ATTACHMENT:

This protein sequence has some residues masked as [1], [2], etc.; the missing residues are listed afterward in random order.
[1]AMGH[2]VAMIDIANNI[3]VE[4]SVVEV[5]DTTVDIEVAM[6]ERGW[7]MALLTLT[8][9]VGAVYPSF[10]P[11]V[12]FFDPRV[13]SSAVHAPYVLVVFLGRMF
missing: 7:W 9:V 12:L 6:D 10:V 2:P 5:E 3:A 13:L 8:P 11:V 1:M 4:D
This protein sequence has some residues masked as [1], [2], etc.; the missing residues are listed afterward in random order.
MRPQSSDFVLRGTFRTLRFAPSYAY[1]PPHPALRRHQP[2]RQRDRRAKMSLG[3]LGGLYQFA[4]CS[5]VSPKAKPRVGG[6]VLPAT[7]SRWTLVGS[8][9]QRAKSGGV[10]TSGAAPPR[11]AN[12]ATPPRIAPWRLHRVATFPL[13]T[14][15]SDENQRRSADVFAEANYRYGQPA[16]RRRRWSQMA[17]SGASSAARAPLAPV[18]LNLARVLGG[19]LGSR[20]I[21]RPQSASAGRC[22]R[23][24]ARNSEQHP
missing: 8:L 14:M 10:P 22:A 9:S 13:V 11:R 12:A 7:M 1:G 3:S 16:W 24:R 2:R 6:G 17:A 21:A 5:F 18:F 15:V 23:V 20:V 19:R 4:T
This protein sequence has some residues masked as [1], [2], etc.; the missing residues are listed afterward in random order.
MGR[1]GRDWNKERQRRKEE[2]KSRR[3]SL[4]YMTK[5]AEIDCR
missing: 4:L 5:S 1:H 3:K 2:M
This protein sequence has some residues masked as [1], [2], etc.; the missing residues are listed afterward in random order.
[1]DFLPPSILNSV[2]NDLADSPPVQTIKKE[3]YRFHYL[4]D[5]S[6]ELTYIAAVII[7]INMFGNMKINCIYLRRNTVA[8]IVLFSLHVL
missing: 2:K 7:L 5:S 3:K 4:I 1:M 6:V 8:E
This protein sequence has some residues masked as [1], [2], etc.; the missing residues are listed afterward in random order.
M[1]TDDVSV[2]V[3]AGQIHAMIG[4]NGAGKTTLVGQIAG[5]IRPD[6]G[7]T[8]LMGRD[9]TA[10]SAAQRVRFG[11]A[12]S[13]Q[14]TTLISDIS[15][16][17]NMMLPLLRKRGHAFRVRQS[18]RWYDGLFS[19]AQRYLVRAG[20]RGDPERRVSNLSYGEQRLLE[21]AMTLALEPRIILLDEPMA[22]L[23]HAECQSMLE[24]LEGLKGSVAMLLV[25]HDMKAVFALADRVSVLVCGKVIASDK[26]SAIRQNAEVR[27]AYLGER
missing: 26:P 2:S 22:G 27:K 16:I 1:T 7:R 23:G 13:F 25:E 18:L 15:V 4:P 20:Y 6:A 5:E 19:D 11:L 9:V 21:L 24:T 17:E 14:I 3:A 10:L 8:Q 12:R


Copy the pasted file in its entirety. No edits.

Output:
This protein sequence has some residues masked as [1], [2], etc.; the missing residues are listed afterward in random order.
[1]AMGH[2]VAMIDIANNI[3]VE[4]SVVEV[5]DTTVDIEVAM[6]ERGW[7]MALLTLT[8][9]VGAVYPSF[10]P[11]V[12]FFDPRV[13]SSAVHAPYVLVVFLGRMF
missing: 7:W 9:V 12:L 6:D 10:V 2:P 5:E 3:A 13:L 8:P 11:V 1:M 4:D
This protein sequence has some residues masked as [1], [2], etc.; the missing residues are listed afterward in random order.
MRPQSSDFVLRGTFRTLRFAPSYAY[1]PPHPALRRHQP[2]RQRDRRAKMSLG[3]LGGLYQFA[4]CS[5]VSPKAKPRVGG[6]VLPAT[7]SRWTLVGS[8][9]QRAKSGGV[10]TSGAAPPR[11]AN[12]ATPPRIAPWRLHRVATFPL[13]T[14][15]SDENQRRSADVFAEANYRYGQPA[16]RRRRWSQMA[17]SGASSAARAPLAPV[18]LNLARVLGG[19]LGSR[20]I[21]RPQSASAGRC[22]R[23][24]ARNSEQHP
missing: 8:L 14:M 10:P 22:A 9:S 13:V 11:R 12:A 7:M 1:G 3:S 16:W 24:R 2:R 6:G 17:A 21:A 5:F 18:F 15:V 23:V 20:V 19:R 4:T
This protein sequence has some residues masked as [1], [2], etc.; the missing residues are listed afterward in random order.
MGR[1]GRDWNKERQRRKEE[2]KSRR[3]SL[4]YMTK[5]AEIDCR
missing: 4:L 5:S 1:H 3:K 2:M
This protein sequence has some residues masked as [1], [2], etc.; the missing residues are listed afterward in random order.
[1]DFLPPSILNSV[2]NDLADSPPVQTIKKE[3]YRFHYL[4]D[5]S[6]ELTYIAAVII[7]INMFGNMKINCIYLRRNTVA[8]IVLFSLHVL
missing: 2:K 7:L 5:S 3:K 4:I 1:M 6:V 8:E
This protein sequence has some residues masked as [1], [2], etc.; the missing residues are listed afterward in random order.
M[1]TDDVSV[2]V[3]AGQIHAMIG[4]NGAGKTTLVGQIAG[5]IRPD[6]G[7]T[8]LMGRD[9]TA[10]SAAQRVRFG[11]A[12]S[13]Q[14]TTLISDIS[15][16][17]NMMLPLLRKRGHAFRVRQS[18]RWYDGLFS[19]AQRYLVRAG[20]RGDPERRVSNLSYGEQRLLE[21]AMTLALEPRIILLDEPMA[22]L[23]HAECQSMLE[24]LEGLKGSVAMLLV[25]HDMKAVFALADRVSVLVCGKVIASDK[26]SAIRQNAEVR[27]AYLGER
missing: 26:P 2:S 22:G 27:K 16:I 1:T 7:R 23:G 13:F 25:E 18:L 15:V 4:P 20:Y 6:A 5:E 19:D 11:L 9:V 21:L 24:T 17:E 14:I 3:A 10:L 8:Q 12:R